Thank you, Steve.

I'd be willing to bet that Vince Bugliosi has the shortwave radio topic covered in his book.


As I suspected, Vincent Bugliosi covers the "shortwave radio" topic quite well in "Reclaiming History", with numerous mentions of the radio scattered throughout the book, e.g.,

"[Albert H.] Newman noticed the likelihood that Oswald was listening to nightly broadcasts of shortwave radio from Cuba, something the Warren Commission overlooked. The Commission sent the small Russian radio found in Oswald's rooming house after the assassination to the National Security Agency at Fort Meade, which reported that the radio "appears to be a normal receiver and there's no evidence of its use for any other purpose" (CE 2768, 26 H 155).

Newman, a shortwave listener himself, easily determined that Oswald's "tourist" brand radio was capable of receiving Radio Havana's twice-nightly English-language broadcasts on both the normal broadcast and the shortwave band.

Oswald was certainly familiar with the shortwave band and Soviet attempts to jam it. He wrote in his notes on the Soviet Union, "But the jamming frequiences are only half those of the 'Radio Moscow' propaganda programs, which may be heard on any short wave radio in the United States and without jamming" (CE 95, 16 H 406).


Mr. Johnson, the landlord of Oswald's final residence in the Oak Cliff rooming house, said that Oswald retired early and listened to his small radio (Hugh Aynesworth, "Oswald Rented Room under Alias," Dallas Morning News, November 23, 1963, p.6).

In the summer of 1966, Newman used the cheapest portable, transistor shortwave radio he could find—it cost less than twelve dollars—to check Radio Havana's signal in Dallas and found it to be consistently the strongest on the forty-nine-meter band (at 6.135 megacycles), three times stronger than it was in New York.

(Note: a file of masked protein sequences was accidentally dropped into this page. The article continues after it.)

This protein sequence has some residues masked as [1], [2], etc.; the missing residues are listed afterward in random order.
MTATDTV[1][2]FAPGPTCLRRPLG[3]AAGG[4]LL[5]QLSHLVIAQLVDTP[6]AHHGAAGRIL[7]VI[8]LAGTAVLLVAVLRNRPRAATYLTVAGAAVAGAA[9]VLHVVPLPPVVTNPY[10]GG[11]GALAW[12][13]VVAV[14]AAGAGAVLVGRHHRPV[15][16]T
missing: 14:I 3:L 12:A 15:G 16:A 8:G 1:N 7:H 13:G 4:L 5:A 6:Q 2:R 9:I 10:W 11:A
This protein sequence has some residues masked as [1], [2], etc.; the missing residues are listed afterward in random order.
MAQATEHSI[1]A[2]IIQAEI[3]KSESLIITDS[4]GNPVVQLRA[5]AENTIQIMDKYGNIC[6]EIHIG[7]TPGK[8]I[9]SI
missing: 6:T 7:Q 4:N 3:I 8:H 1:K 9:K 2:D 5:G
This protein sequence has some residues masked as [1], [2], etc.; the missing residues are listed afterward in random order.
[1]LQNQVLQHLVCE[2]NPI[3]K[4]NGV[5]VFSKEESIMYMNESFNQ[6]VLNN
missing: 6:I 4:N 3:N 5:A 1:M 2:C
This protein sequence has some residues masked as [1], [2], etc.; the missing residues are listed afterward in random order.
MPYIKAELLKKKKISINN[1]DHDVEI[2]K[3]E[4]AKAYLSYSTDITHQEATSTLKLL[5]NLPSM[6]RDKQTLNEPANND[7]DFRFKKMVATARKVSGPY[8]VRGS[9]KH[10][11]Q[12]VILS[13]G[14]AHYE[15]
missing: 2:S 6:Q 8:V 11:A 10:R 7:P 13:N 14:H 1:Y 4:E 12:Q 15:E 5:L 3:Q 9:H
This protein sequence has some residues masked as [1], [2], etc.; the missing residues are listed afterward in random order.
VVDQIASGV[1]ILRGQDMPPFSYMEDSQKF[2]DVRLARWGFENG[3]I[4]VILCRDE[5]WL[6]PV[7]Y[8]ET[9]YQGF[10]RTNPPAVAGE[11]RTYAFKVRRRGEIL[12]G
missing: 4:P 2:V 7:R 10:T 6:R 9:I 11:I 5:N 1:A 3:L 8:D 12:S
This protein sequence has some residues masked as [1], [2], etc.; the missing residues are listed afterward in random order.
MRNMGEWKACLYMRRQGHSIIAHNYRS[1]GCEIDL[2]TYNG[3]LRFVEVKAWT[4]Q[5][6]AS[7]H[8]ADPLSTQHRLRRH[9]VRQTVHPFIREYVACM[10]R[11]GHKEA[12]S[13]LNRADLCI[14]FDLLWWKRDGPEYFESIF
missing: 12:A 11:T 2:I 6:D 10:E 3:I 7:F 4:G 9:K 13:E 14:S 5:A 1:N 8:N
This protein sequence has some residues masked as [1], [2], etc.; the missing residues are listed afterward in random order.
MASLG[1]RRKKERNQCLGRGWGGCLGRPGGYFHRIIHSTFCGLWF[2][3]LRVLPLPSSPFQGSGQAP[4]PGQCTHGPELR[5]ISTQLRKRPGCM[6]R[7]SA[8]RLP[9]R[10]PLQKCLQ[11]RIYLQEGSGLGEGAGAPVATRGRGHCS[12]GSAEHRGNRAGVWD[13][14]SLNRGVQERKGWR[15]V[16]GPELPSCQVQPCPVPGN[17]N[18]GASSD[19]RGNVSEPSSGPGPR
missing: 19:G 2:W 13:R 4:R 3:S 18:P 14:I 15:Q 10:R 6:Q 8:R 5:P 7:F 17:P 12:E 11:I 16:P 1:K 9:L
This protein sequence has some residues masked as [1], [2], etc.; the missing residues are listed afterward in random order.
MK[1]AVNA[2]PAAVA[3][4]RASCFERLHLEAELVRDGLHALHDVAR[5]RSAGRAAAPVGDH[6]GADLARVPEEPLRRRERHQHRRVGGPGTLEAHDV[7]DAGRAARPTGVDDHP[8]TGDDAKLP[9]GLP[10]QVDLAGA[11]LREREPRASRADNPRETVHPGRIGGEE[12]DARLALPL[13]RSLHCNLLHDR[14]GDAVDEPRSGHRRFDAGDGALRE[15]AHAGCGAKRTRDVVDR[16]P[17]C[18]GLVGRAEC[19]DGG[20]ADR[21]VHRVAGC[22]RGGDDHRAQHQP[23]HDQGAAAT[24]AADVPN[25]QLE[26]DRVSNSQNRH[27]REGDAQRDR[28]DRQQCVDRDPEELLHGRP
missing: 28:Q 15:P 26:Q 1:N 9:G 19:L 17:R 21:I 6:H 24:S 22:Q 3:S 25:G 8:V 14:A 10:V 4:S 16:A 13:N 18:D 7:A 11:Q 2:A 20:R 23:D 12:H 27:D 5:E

Newman, in referring to Cuban radio, writes, "If soap and cigarettes can be sold over radio, so can hatred of the United States, its policies and its leaders." (Newman, "Assassination of John F Kennedy", pp.23-27)


Although the Warren Commission displayed no interest in Lee's shortwave radio, which was the size "of a small mantelpiece clock," it was recovered from his room at Beckley and is now in the National Archives in Washington, D.C., though it was never assigned a Warren Commission exhibit number.

On the afternoon of the assassination, Mr. Johnson told a reporter from the Dallas Morning News that Lee was "always in bed by 9:30 or 10 :00 p.m." and that he "would retire early and listen to his small radio." Radio Havana's first English broadcast began at nine in the evening, Dallas time, the second at eleven, and...was easily heard in Dallas.

If Oswald had listened to Radio Havana in his room on the first night he moved in, October 14, which is more likely than not, he would have heard, among other things, the announcer speaking about the "hypocrisy" of America offering Red Cross aid to the island, which had just been devastated by Hurricane Flora (the hurricane had missed Florida just ninety miles away), while at the same time "trying to smash the Cuban Revolution in every way it can, trying to deprive the Cuban people of food by its [economic] blockade."


That Lee's small Russian radio had a shortwave capacity was virtually confirmed in his letter to his brother Robert written when Lee was in Minsk, in which he said he had "heard a Voice of America" broadcast about "the Russians releasing [Gary] Powers" (CE 316, 16 H 875)."
-- Vincent T. Bugliosi; Via various pages of his 2007 book "Reclaiming History"


Good post David.


That's what is so great about Bugliosi's mega-tome, Steve. With just the pointing of a mouse, I can find at least a little something on virtually any sub-topic imaginable that is connected with the assassination of John F. Kennedy. Of course it helps tremendously to have all 2800 pages of Vincent's book in a handy PDF format (with the invaluable "Word Find" tool attached).

David Von Pein
October 2014